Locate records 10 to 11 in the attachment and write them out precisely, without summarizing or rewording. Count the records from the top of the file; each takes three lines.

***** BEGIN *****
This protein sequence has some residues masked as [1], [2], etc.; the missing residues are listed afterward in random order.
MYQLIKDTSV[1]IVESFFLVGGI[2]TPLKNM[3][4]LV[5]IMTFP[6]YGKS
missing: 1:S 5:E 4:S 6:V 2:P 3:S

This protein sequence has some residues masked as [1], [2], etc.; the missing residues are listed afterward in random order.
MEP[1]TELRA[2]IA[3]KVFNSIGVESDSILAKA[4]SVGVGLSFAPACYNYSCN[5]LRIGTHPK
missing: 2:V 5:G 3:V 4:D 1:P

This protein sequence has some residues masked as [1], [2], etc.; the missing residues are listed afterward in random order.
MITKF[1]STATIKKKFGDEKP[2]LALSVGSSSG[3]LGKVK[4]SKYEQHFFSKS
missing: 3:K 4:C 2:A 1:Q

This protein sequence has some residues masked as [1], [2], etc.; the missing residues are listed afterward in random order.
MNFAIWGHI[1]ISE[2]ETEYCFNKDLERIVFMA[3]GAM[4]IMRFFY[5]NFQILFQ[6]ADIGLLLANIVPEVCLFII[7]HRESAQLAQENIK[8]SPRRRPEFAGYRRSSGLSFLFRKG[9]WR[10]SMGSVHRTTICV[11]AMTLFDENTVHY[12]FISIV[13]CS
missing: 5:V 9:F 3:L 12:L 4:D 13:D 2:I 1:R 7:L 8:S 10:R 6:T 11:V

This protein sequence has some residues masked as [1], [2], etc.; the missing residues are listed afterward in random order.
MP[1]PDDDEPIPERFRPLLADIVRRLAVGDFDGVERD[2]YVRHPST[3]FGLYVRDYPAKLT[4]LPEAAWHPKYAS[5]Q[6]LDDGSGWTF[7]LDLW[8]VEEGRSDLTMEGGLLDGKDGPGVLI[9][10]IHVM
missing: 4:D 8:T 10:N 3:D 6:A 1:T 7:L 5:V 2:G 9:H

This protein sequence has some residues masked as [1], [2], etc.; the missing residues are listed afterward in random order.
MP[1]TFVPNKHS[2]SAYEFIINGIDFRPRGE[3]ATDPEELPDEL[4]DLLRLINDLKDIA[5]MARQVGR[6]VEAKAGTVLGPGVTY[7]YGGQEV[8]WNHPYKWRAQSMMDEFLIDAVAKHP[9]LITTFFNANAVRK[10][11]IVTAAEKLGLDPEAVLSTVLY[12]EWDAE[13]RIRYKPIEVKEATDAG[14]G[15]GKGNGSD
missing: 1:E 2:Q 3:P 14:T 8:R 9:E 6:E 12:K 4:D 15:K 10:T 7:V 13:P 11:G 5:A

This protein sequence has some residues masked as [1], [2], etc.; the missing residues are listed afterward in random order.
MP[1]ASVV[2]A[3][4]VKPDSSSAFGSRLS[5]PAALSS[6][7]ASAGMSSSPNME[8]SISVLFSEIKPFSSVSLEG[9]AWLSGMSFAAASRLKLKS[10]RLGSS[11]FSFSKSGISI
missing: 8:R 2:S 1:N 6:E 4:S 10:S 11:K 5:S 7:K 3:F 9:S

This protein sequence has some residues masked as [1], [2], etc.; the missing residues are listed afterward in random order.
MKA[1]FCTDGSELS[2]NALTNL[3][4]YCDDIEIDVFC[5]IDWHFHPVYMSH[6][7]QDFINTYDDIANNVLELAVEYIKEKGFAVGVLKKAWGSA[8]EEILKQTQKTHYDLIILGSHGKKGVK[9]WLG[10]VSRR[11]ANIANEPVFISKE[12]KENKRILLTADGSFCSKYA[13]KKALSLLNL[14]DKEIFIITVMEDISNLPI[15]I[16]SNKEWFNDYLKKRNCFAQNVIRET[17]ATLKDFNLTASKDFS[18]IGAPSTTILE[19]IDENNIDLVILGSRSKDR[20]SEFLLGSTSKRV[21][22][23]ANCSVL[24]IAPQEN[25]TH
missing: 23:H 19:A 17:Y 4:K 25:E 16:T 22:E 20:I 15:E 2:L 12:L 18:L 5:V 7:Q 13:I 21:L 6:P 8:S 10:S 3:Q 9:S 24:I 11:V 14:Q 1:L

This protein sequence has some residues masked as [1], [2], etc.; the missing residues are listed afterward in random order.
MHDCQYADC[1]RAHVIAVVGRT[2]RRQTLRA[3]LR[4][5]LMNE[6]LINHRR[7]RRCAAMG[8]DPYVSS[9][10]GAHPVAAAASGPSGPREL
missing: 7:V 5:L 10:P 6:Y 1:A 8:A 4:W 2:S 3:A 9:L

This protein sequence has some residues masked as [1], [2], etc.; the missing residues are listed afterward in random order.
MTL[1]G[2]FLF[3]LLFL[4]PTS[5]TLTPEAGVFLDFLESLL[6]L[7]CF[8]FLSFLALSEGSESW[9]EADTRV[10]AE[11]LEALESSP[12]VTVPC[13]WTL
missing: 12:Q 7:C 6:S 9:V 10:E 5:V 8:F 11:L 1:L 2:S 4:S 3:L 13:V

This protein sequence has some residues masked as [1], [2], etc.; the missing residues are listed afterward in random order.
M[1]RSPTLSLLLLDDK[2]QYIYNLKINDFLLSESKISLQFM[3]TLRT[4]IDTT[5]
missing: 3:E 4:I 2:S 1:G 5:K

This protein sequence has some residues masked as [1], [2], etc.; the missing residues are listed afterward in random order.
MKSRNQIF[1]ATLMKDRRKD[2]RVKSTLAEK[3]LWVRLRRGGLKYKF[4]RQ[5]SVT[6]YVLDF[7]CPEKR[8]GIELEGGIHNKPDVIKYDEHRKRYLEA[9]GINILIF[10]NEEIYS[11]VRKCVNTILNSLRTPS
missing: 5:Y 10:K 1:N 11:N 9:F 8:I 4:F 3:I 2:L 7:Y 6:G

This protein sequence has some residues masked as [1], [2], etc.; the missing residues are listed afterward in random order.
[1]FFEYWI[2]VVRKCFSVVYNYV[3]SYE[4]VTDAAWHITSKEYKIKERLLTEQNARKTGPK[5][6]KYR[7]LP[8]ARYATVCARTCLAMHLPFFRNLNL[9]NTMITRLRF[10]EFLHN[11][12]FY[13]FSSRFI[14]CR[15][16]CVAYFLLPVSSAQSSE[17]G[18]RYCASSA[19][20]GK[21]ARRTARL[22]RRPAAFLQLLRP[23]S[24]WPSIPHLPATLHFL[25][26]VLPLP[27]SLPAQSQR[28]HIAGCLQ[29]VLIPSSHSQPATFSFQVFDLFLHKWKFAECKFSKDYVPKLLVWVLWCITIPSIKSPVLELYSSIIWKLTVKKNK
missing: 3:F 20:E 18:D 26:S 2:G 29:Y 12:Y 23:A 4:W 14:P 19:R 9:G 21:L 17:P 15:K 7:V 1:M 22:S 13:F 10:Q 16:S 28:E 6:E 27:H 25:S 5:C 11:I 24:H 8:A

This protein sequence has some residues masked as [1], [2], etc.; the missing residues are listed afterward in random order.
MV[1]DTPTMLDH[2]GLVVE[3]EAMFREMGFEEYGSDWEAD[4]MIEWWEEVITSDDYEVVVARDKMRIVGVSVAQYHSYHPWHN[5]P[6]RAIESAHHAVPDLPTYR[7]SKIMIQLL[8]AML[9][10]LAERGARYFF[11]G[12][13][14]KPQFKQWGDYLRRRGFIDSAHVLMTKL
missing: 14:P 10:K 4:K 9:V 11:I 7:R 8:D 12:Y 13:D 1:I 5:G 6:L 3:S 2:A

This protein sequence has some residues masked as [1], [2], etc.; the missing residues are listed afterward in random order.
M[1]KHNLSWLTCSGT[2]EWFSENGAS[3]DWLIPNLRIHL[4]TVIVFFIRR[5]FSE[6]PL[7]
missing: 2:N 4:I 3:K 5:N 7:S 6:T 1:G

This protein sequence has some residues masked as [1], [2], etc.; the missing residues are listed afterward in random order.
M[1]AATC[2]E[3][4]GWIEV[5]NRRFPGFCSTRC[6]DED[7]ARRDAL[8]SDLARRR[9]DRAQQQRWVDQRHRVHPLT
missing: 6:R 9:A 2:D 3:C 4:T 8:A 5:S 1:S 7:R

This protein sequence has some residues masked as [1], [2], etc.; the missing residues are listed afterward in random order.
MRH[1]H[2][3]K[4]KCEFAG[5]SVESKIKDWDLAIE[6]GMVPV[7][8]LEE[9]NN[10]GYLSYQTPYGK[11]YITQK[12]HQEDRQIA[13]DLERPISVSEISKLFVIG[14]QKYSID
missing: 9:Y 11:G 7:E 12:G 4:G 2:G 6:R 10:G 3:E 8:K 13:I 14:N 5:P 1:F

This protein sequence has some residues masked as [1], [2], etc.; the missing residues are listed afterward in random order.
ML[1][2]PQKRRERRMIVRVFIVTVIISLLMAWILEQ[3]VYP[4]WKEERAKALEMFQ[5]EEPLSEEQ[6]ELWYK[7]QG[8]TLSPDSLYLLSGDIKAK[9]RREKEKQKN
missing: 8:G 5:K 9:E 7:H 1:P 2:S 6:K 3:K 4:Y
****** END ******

This protein sequence has some residues masked as [1], [2], etc.; the missing residues are listed afterward in random order.
MTL[1]G[2]FLF[3]LLFL[4]PTS[5]TLTPEAGVFLDFLESLL[6]L[7]CF[8]FLSFLALSEGSESW[9]EADTRV[10]AE[11]LEALESSP[12]VTVPC[13]WTL
missing: 12:Q 7:C 6:S 9:V 10:E 5:V 8:F 11:L 1:L 2:S 4:S 3:L 13:V

This protein sequence has some residues masked as [1], [2], etc.; the missing residues are listed afterward in random order.
M[1]RSPTLSLLLLDDK[2]QYIYNLKINDFLLSESKISLQFM[3]TLRT[4]IDTT[5]
missing: 3:E 4:I 2:S 1:G 5:K